Article

Neoplastic-like transformation effect of single-walled and multi-walled-carbon nanotubes compared to asbestos on human lung small airway epithelial cells.

National Institute for Occupational Safety and Health (NIOSH), 1095 Willowdale Road, Morgantown, Virginia, United States, 26505.
Nanotoxicology (Impact Factor: 7.34). 05/2013; DOI: 10.3109/17435390.2013.801089
Source: PubMed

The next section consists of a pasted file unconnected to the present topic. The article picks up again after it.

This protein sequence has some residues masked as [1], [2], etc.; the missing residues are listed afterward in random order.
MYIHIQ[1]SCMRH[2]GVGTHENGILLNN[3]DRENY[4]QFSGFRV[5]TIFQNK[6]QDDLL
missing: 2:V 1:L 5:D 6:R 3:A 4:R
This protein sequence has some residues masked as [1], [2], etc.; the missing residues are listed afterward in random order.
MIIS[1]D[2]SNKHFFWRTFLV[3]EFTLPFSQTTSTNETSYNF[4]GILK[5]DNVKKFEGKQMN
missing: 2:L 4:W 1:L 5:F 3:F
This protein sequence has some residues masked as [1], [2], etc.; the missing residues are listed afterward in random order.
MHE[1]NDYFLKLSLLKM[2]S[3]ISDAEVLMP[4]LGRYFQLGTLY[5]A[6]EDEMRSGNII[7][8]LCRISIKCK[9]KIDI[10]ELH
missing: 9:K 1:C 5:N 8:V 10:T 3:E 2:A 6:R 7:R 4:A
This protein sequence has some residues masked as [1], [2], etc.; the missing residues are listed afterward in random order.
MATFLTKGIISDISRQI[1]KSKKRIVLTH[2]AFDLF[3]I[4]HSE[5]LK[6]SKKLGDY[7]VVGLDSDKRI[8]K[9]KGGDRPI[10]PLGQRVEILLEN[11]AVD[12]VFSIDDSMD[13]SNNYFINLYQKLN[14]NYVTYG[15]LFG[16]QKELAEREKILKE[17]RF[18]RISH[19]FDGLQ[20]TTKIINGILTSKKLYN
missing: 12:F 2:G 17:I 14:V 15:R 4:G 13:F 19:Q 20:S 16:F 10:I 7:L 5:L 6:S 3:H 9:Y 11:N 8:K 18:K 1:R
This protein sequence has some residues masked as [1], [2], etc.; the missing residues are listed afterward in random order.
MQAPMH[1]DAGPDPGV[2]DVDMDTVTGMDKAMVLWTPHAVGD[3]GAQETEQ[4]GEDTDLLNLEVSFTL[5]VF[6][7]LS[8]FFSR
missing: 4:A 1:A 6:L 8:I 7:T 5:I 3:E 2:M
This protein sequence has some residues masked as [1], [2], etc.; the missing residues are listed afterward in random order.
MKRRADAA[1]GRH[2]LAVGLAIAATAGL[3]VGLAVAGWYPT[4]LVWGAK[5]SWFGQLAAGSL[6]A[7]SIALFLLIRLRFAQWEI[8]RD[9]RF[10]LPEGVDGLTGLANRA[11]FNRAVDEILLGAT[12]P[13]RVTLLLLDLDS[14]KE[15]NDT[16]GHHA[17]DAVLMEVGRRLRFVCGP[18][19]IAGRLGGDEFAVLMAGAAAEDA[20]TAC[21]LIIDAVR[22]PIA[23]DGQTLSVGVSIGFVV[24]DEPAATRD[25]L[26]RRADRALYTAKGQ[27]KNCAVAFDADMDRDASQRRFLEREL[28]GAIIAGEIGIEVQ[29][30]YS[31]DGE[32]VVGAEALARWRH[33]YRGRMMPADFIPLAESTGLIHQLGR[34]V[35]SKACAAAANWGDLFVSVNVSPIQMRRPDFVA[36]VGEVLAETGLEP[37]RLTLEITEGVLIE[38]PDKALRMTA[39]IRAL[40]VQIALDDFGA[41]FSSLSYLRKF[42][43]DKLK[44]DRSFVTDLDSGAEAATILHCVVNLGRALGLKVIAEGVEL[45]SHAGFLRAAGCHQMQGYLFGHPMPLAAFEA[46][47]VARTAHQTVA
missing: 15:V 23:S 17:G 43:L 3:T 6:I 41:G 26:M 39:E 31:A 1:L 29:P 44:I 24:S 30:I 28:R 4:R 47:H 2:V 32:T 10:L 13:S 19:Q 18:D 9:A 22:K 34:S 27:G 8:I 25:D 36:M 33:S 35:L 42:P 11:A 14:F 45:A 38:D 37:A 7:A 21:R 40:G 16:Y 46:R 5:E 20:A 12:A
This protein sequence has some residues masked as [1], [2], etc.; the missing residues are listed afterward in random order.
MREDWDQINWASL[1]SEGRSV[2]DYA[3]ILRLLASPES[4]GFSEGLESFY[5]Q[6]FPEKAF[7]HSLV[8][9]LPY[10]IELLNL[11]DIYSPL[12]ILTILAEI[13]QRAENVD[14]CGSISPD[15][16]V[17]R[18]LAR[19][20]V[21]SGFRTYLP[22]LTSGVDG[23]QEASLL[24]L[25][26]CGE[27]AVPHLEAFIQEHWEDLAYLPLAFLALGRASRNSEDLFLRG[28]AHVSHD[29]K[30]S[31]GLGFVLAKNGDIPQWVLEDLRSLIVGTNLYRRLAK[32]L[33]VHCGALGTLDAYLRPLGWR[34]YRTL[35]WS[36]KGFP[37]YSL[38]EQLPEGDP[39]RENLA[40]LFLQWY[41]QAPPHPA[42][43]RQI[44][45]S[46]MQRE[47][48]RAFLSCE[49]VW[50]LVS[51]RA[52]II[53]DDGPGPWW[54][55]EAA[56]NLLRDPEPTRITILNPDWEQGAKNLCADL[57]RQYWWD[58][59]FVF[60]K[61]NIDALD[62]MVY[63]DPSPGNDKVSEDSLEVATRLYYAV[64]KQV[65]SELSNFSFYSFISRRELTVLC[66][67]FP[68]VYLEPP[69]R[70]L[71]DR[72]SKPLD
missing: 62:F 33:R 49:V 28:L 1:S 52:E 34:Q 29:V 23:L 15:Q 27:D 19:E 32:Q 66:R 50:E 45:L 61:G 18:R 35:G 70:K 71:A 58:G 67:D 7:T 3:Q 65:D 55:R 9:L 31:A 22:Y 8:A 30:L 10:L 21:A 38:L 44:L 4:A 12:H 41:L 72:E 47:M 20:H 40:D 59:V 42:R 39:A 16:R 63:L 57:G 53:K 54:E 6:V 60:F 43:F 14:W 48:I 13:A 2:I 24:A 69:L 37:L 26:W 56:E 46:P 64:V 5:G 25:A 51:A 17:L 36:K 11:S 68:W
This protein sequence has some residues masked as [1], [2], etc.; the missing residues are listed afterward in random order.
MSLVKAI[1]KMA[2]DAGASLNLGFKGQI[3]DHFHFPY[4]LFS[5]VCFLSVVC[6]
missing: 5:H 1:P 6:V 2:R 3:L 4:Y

ABSTRACT Abstract Accumulating evidence indicates that carbon nanotubes (CNTs) are biopersistent and can cause lung damage. With similar fibrous morphology and mode of exposure to asbestos, a known human carcinogen, growing concern has arisen for elevated risk of CNT-induced lung carcinogenesis; however, relatively little is known about the long-term carcinogenic effect of CNT. Neoplastic transformation is a key early event leading to carcinogenesis. We studied the ability of single- and multi-walled CNTs to induce neoplastic transformation of human lung epithelial cells compared to asbestos. Long-term (6 month) exposure of the cells to occupationally relevant concentrations of CNT in culture caused a neoplastic-like transformation phenotype as demonstrated by increased cell proliferation, anchorage-independent growth, invasion and angiogenesis. Whole genome expression signature and protein expression analyses showed that single- and multi-walled CNTs shared similar signaling signatures which were distinct from asbestos. These results provide novel toxicogenomic information and suggest distinct particle-associated mechanisms of neoplasia promotion induced by CNTs and asbestos.

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